SEVERAL YEARS AGO, when tycoon Dennis Alter threw himself a birthday party and decided to fly in Elton John to serenade his guests, the extravagance met a collective shrug. Alter hinted in public that he paid John handsomely, and the singer’s typical rate came to about $2 million. But the spectacle only appeared as a secondary item in Michael Klein’s Inquirer gossip column, which offered a languid dismissal: “No real surprise.”
A new Gilded Age, it seems, had taken hold of Philadelphia at the turn of this century, so golden and glittering that the city bore a marked resemblance to itself at the start of the previous century. The opulent class had grown bored.
Then, as now, certain Philadelphians and their wives tittered over scandals surrounding Thomas Eakins’s paintings. They traded and gossiped across new technologies — the telegraph, the Internet — and dazzled each other with the latest telephones. A few entrepreneurs and financiers seized the looseness of the moment, amassing fortunes faster than public overseers could count their profits. And an angry, emerging movement — calling itself Progressivism, then and now — aimed to pry that cash away from the new elite class. So the robber barons of each era, contemplating their treasures, struggled with only one question: how best to commemorate themselves.
Vast riches required careful distribution lest they be squandered unnoticed, so the monuments of choice were architecture and philanthropy. Moguls named buildings after themselves, added wings to universities and museums, and built mansions beyond the edges of the city. Searching for a symbol of the first Age, you might have headed into the suburbs to find legendary financier Jay Cooke overseeing construction of his multimillion-dollar demi-castle in Elkins Park — the mansion that would for some time be called his greatest folly. “The house, a little out of the city, was one of those elegant country residences which so much charm visitors to the suburbs of Philadelphia,” Mark Twain wrote of a fictional example in The Gilded Age. “A modern dwelling and luxurious in everything that wealth could suggest for comfort.”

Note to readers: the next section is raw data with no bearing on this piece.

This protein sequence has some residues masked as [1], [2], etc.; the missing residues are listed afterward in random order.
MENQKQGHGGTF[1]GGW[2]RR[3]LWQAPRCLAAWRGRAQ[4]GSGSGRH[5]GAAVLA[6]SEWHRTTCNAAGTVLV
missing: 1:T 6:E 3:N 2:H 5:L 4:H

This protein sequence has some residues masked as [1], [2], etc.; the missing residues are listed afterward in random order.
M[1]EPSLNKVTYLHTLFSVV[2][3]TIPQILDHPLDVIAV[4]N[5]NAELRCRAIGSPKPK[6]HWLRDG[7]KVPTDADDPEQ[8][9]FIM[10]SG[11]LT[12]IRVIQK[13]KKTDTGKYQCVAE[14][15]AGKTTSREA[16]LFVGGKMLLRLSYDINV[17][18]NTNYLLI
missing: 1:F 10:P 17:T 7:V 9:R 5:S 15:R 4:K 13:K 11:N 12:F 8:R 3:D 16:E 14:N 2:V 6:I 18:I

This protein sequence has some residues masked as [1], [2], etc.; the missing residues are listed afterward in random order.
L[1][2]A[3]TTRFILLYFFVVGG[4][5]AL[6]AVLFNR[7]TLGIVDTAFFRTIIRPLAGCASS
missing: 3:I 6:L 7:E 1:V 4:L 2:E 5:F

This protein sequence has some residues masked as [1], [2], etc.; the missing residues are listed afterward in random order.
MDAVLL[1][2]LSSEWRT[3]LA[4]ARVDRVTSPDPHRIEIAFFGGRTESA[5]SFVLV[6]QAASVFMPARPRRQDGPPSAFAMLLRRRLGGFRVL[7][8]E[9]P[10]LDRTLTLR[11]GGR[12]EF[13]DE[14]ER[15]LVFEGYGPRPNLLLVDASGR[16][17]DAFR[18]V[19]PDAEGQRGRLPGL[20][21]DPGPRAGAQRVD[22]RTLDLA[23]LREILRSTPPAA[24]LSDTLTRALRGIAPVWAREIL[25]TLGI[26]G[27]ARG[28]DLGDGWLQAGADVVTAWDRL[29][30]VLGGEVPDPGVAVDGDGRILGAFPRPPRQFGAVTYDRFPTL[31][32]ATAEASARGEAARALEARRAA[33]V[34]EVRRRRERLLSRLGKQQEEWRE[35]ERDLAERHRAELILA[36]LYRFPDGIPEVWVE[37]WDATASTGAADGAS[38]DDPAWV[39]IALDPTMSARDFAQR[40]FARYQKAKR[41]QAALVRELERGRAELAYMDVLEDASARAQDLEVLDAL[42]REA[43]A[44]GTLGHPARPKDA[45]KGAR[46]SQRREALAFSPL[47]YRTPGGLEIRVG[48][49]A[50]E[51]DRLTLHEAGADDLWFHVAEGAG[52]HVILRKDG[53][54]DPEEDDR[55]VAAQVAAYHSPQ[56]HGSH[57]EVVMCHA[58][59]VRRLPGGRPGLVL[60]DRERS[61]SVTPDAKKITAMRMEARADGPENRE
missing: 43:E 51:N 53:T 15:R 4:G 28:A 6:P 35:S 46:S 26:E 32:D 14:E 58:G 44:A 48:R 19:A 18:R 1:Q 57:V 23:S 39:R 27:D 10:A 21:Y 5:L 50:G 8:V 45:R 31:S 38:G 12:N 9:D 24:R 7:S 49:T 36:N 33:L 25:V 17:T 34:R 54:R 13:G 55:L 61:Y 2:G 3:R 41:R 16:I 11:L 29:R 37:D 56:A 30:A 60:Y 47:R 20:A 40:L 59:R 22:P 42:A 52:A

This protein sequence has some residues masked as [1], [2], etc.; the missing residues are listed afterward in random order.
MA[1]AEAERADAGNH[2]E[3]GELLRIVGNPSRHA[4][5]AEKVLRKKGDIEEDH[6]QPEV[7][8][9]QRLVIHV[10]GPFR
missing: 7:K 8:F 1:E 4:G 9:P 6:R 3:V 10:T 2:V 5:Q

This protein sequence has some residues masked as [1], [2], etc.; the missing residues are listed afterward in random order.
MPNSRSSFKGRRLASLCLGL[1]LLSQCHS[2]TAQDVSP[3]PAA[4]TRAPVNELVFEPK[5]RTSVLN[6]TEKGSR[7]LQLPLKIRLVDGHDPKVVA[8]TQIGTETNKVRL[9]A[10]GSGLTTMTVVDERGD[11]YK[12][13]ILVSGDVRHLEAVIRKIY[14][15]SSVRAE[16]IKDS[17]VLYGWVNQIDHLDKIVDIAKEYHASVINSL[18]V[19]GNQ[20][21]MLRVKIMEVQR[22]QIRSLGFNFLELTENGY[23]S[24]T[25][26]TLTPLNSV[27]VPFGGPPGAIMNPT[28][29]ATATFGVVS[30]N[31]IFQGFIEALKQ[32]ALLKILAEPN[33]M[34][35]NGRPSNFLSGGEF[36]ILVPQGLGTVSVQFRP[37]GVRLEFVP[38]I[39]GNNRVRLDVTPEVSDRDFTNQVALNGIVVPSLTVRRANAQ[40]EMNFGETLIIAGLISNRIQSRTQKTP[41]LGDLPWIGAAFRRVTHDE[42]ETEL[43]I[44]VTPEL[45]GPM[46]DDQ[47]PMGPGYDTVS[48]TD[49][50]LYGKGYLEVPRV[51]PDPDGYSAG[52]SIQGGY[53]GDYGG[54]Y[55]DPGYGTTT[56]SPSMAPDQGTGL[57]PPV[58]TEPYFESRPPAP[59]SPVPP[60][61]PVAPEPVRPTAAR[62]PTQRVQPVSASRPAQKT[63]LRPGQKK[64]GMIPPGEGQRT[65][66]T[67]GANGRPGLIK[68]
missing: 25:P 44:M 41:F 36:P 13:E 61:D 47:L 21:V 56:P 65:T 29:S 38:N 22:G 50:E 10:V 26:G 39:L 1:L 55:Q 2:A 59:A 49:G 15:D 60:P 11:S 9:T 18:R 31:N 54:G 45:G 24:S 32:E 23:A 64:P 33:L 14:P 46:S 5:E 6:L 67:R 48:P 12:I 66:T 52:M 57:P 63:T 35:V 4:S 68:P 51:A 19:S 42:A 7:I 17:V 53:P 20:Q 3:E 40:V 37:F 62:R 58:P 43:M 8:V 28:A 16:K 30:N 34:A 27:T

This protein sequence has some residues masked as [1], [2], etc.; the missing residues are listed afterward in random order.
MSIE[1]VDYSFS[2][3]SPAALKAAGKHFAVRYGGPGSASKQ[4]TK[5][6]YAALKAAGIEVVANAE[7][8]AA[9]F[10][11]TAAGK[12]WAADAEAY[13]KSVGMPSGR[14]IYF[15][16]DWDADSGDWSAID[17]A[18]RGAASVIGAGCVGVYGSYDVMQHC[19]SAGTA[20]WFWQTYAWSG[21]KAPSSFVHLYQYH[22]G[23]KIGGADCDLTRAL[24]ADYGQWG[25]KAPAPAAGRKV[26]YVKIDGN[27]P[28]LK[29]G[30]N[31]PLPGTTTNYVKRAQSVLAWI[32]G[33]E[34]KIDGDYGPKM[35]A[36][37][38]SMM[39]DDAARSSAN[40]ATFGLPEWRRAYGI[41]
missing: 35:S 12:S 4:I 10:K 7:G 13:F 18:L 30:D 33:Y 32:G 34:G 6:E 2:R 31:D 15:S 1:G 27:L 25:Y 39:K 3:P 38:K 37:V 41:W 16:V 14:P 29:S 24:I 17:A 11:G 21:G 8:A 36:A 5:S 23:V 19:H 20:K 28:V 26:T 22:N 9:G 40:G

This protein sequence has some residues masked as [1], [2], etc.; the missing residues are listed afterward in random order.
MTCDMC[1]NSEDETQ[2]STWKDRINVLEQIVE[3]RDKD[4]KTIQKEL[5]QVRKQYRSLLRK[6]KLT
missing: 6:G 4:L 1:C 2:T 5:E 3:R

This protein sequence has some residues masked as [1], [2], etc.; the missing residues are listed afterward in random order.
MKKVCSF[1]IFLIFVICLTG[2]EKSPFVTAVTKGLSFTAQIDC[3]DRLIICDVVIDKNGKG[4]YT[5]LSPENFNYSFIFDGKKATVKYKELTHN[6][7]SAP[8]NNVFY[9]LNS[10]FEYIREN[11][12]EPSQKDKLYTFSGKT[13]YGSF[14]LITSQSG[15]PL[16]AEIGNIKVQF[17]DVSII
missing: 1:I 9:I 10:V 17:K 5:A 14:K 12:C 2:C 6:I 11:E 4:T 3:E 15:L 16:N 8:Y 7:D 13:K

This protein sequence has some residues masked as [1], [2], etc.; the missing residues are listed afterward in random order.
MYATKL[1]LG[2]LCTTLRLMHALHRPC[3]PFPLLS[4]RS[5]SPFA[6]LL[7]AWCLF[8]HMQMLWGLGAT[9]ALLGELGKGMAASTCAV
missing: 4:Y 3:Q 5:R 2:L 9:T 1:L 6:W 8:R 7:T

And in the new Age, you might have found that other financier, Dennis Alter, just a short distance away — by space, if not time — overseeing the construction of his own vast palace. Alter runs Advanta, once one of the largest companies in Philadelphia, managing billions of dollars in assets. As recently as 2007, Advanta’s stock traded at more than $30 per share, while the company employed thousands of workers.
Today, though, the company lies in ruination after imploding in spectacular fashion. The current financial climate has forced many companies, local and otherwise, to contract and conserve. But Advanta’s staff has evaporated, and its stock value is now measured in pennies. So the question arises: What on earth happened at Advanta?